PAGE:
I was initiated to this research by my advisor Dr. Jack 0. Burns at a time when I was still looking for a good Ph.D project. It has been a rewarding experience since it allowed me to develop some computational skills. The most important point about the Moon is its low atmospheric density and its surface seismic stability which make it an ideal environment from which to conduct very high resolution astronomical imaging and activities such as high-vacuum materials processing.
An important question to answer is whether the gas and dust injected into the lunar atmosphere by exploration and colonization could overwhelm its removal (by thermal evaporation and solar wind interaction) and lead to a significant contamination of the lunar environment. The task was to study the dispersal of gases arising from operations on a future lunar outpost and to predict its effects on astronomical observations from the Moon. I modeled analytically the dispersal of gases into the lunar atmosphere using continuous (e.g., mining and habitation venting) and impulsive (e.g., rocket exhaust) injection mechanisms and assuming a collisionless, isothermal atmosphere. In the impulsive injection case, I have found that the neutral atmosphere and associated ionosphere both decay on time scales of about 20 minutes. In the continuous injection scenario, the atmosphere near the outpost grows and reaches a steady state after approximately 20 minutes. For a moderate injection rate (1 kg/s) any significant atmosphere is limited to within 1 km of the source. The resulting ionosphere impacts radio astronomical observations only within 10 km of the source. Both direct transport and diffusive transport (i.e., repeated bounces off of the lunar surface) were considered in the code. It is concluded that at these injection rates and within the constraints of our assumptions, an artificial lunar atmosphere is not a serious detriment to astronomical observations and high-vacuum materials processing.
The Islamic calendar is principally a lunar calendar. The determination of the first day of any Islamic month is not a simple matter, but rather a complex one. The question is how soon after the new Moon can we spot the lunar crescent in the evening twilight? Several civilizations before us faced the same question, and several criteria were introduced for a possible sighting. The most common one is that the thin lunar crescent should be at least one day old at the time of sunset. Each succeeding day the Moon sets later, increasing the chance that it will be seen. Sightings of the Moon within 20 hours of its new phase are extremely rare. However, some records have been set such as the naked-eye visibility of a 15.4 hours crescent in 1871, a 14.9 hours visibility in 1972, and a 13.5 hours visibility in 1988.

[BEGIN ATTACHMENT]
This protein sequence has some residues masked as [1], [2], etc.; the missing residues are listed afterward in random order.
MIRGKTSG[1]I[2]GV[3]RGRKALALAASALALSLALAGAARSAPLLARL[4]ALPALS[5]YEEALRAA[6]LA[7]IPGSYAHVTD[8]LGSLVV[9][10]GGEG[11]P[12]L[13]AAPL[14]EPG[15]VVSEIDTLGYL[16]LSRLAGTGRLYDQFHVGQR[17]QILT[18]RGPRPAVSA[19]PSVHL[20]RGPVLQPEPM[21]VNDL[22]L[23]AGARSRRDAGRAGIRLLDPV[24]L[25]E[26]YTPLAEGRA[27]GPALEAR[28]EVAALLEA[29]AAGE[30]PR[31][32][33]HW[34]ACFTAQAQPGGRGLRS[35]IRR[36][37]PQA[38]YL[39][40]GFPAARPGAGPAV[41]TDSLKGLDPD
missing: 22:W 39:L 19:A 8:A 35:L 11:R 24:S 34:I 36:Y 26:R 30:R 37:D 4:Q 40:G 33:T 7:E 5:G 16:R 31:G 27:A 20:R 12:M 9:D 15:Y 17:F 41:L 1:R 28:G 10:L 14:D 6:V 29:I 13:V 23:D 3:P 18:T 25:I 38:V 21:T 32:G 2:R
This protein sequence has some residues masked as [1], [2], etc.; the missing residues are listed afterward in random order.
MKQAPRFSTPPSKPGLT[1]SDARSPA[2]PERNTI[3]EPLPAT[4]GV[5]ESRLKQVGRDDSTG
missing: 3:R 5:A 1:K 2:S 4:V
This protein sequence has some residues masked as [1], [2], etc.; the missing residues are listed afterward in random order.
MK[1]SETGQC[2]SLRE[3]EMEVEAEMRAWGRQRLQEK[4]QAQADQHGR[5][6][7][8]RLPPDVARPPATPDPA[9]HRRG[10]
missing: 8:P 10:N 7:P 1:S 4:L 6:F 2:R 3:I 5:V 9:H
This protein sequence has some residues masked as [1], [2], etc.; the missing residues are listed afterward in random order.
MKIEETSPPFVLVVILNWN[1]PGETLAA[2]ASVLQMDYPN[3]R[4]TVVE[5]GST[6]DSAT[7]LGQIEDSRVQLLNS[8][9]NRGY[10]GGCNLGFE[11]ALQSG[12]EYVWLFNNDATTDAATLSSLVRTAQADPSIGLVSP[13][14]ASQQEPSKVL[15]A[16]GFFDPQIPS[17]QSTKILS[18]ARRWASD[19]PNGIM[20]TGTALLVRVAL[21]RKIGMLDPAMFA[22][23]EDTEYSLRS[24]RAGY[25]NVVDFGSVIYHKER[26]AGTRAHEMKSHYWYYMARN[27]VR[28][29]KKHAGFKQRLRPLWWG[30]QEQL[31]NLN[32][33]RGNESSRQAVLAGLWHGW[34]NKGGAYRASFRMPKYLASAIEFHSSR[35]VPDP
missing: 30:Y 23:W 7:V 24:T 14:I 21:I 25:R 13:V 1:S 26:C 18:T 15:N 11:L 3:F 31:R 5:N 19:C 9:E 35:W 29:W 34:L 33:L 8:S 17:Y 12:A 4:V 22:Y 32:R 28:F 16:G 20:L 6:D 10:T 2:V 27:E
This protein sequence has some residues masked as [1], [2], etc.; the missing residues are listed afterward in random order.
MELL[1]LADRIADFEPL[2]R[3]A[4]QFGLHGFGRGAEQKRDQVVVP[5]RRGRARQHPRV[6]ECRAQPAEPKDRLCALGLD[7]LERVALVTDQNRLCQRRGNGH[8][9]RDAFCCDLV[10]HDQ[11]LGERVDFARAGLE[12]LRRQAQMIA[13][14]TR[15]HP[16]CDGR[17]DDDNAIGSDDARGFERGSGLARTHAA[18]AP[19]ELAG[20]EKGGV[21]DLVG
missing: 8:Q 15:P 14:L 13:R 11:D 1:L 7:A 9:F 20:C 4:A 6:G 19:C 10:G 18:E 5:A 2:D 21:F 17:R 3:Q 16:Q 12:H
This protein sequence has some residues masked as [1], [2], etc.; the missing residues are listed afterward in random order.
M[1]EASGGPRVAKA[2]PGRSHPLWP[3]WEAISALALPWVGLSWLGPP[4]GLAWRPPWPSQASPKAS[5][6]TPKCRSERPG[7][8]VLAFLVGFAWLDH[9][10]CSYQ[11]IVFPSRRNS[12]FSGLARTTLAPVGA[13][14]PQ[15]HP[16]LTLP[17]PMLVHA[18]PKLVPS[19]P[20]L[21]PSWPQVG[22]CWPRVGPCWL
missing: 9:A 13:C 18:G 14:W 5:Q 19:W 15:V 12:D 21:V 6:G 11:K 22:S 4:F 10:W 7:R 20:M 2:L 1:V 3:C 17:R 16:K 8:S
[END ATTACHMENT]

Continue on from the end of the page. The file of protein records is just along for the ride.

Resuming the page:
The sighting of the thin lunar crescent depends factors such as the atmospheric clarity, the sky brightness, and the sensitivity of the eye during the evening twilight. The uncertainty in the weather adds more problems in the exact determination of the Islamic months. One general method used by earlier Muslim astronomers for possible sighting is the time lag between sunset and moonset. The thin crescent can be visible if the Moon sets at least 48 minutes after sunset. This limit, however, can be either shorter or longer depending on the location and the season. Another equivalent method is that the angle of separation of the Moon and the Sun should be at least 12 degrees at sunset.
Several algorithms exist today to predict the first visibility of the crescent. Some of these algorithms use just the old criteria methods described above without taking into account the observing conditions. Other algorithms, however, include the brightness of the sky, the atmosphere of the observing site and even the characteristics of the human eye. My work falls in this last domain. I am working on an algorithm that allows me to predict where on the Earth the crescent can be first sighted. The problem is to narrow the marginal error of such a prediction. An international lunar dateline can be worked out after every new Moon. Observers west of this line are those who have most chances to see the crescent on the first night, while observers to the east should wait one more day. This is due to the line which marks the sunset since it sweeps westward as the Earth rotates.
The accuracy of such an algorithm is based upon a good reliable sightings of the crescent. I am presently collecting data on such sightings in order to have an accurate code. Hopefully, it will be good enough to help us predict the first visibility of the crescent. In any case, the algorithm is set to help us, not to determine automatically the beginning of any Islamic month.
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